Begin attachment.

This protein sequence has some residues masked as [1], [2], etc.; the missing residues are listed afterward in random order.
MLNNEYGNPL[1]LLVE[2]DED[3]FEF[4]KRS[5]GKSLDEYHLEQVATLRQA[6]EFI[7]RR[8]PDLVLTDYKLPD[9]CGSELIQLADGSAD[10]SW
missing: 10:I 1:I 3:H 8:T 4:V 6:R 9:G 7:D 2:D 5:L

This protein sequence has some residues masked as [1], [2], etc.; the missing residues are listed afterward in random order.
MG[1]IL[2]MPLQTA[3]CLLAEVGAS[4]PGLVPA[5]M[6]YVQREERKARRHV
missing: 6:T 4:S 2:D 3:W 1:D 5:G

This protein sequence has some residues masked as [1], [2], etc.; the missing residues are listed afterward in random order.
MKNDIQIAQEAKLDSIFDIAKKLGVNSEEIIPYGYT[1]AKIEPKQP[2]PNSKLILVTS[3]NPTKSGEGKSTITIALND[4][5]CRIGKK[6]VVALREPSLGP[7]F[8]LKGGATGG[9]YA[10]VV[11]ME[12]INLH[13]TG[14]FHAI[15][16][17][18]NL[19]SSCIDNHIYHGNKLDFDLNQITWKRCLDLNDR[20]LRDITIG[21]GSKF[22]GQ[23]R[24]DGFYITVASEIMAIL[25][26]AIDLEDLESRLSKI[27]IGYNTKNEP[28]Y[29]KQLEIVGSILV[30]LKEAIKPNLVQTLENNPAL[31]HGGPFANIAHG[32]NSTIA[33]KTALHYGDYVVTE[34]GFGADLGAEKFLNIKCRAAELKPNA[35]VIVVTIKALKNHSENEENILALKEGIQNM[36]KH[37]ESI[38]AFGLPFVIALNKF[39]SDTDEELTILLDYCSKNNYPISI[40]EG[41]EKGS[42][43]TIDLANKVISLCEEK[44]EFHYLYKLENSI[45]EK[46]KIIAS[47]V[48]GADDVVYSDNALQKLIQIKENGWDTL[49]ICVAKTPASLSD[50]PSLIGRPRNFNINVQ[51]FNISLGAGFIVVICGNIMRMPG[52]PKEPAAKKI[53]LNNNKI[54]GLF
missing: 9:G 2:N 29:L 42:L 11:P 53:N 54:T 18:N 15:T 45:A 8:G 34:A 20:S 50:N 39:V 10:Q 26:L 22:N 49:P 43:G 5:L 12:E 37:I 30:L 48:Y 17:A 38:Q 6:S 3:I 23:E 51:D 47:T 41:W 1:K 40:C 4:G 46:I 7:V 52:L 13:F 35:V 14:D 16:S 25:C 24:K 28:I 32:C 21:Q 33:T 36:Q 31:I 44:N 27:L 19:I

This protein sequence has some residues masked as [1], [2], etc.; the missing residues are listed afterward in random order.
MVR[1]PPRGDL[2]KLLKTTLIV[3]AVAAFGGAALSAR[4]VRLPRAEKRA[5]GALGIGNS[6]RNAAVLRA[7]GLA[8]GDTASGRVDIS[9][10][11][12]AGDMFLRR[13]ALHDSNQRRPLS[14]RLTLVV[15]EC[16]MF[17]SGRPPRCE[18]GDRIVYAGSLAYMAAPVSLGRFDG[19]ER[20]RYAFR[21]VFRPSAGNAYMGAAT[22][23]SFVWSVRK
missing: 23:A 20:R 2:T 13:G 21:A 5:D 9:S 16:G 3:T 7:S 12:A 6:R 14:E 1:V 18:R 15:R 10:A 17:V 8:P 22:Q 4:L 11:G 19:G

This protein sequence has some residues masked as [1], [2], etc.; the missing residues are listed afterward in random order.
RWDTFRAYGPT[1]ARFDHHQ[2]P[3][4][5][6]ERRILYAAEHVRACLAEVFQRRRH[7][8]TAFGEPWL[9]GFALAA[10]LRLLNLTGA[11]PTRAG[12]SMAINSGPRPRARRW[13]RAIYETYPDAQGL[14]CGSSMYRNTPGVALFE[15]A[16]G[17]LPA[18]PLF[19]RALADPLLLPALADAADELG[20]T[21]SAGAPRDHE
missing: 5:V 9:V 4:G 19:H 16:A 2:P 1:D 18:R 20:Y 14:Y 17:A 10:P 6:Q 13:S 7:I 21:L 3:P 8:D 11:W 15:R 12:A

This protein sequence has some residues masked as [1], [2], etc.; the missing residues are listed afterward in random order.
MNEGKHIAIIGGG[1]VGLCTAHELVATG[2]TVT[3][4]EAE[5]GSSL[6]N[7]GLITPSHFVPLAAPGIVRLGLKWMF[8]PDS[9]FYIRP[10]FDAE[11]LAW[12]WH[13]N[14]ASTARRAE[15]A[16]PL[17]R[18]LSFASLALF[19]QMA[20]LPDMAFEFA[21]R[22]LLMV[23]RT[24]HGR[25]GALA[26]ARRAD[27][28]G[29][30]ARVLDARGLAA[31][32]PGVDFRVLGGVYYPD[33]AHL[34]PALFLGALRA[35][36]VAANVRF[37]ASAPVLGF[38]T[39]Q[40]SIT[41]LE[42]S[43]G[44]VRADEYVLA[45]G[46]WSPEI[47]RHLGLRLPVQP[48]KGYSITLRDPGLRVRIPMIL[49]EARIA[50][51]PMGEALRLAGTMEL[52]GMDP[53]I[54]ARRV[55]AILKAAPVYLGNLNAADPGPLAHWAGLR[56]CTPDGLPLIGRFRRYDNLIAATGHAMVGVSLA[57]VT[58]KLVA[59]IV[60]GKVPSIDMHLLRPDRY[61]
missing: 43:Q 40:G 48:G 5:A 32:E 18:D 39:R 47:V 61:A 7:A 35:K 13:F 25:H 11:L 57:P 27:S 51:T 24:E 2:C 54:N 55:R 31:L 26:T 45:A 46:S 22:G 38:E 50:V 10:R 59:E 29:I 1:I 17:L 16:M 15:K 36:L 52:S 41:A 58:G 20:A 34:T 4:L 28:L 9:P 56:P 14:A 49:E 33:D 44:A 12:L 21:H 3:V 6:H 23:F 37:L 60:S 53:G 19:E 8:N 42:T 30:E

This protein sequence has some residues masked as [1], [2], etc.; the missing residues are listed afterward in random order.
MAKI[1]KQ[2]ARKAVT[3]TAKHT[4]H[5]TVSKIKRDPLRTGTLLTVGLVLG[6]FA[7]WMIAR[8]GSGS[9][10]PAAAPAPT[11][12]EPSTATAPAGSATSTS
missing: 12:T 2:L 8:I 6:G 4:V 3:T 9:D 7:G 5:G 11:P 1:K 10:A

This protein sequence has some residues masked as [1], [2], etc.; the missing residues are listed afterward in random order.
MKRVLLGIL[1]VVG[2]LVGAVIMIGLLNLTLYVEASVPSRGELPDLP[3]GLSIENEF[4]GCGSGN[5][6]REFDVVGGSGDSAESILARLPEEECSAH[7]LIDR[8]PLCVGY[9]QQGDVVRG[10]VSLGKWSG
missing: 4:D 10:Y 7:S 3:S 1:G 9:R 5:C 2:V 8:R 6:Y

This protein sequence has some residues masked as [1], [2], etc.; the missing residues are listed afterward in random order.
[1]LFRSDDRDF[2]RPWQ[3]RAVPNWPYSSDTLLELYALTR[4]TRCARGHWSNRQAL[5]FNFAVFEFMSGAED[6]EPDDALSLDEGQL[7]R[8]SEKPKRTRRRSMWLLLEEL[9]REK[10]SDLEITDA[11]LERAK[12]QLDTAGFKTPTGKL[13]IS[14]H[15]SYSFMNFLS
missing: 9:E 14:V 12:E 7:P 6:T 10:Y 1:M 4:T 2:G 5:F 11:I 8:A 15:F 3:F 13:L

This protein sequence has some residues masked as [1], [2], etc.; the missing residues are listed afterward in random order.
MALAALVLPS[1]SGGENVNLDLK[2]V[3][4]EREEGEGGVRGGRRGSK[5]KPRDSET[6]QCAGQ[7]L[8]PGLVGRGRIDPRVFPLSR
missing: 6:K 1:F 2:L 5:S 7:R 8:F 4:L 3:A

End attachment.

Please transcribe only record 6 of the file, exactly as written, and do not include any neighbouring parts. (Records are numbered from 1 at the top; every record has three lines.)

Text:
This protein sequence has some residues masked as [1], [2], etc.; the missing residues are listed afterward in random order.
MNEGKHIAIIGGG[1]VGLCTAHELVATG[2]TVT[3][4]EAE[5]GSSL[6]N[7]GLITPSHFVPLAAPGIVRLGLKWMF[8]PDS[9]FYIRP[10]FDAE[11]LAW[12]WH[13]N[14]ASTARRAE[15]A[16]PL[17]R[18]LSFASLALF[19]QMA[20]LPDMAFEFA[21]R[22]LLMV[23]RT[24]HGR[25]GALA[26]ARRAD[27][28]G[29][30]ARVLDARGLAA[31][32]PGVDFRVLGGVYYPD[33]AHL[34]PALFLGALRA[35][36]VAANVRF[37]ASAPVLGF[38]T[39]Q[40]SIT[41]LE[42]S[43]G[44]VRADEYVLA[45]G[46]WSPEI[47]RHLGLRLPVQP[48]KGYSITLRDPGLRVRIPMIL[49]EARIA[50][51]PMGEALRLAGTMEL[52]GMDP[53]I[54]ARRV[55]AILKAAPVYLGNLNAADPGPLAHWAGLR[56]CTPDGLPLIGRFRRYDNLIAATGHAMVGVSLA[57]VT[58]KLVA[59]IV[60]GKVPSIDMHLLRPDRY[61]
missing: 43:Q 40:G 48:G 5:A 32:E 18:D 39:R 47:V 61:A 7:A 35:K 13:F 25:H 11:L 57:P 27:S 51:T 24:E 2:C 54:N 55:R 31:L 26:T 45:A 46:S 22:G 38:E 50:V 10:R 59:E 29:I 1:I 17:L 16:M 15:K 36:L 52:S 41:A 58:G 20:A 34:T 4:L 28:L 9:P 56:P 14:A 49:E 33:D 44:A 12:L 21:H 3:V 6:H 23:F 37:L 60:S 53:G 19:E 8:N 42:T 30:E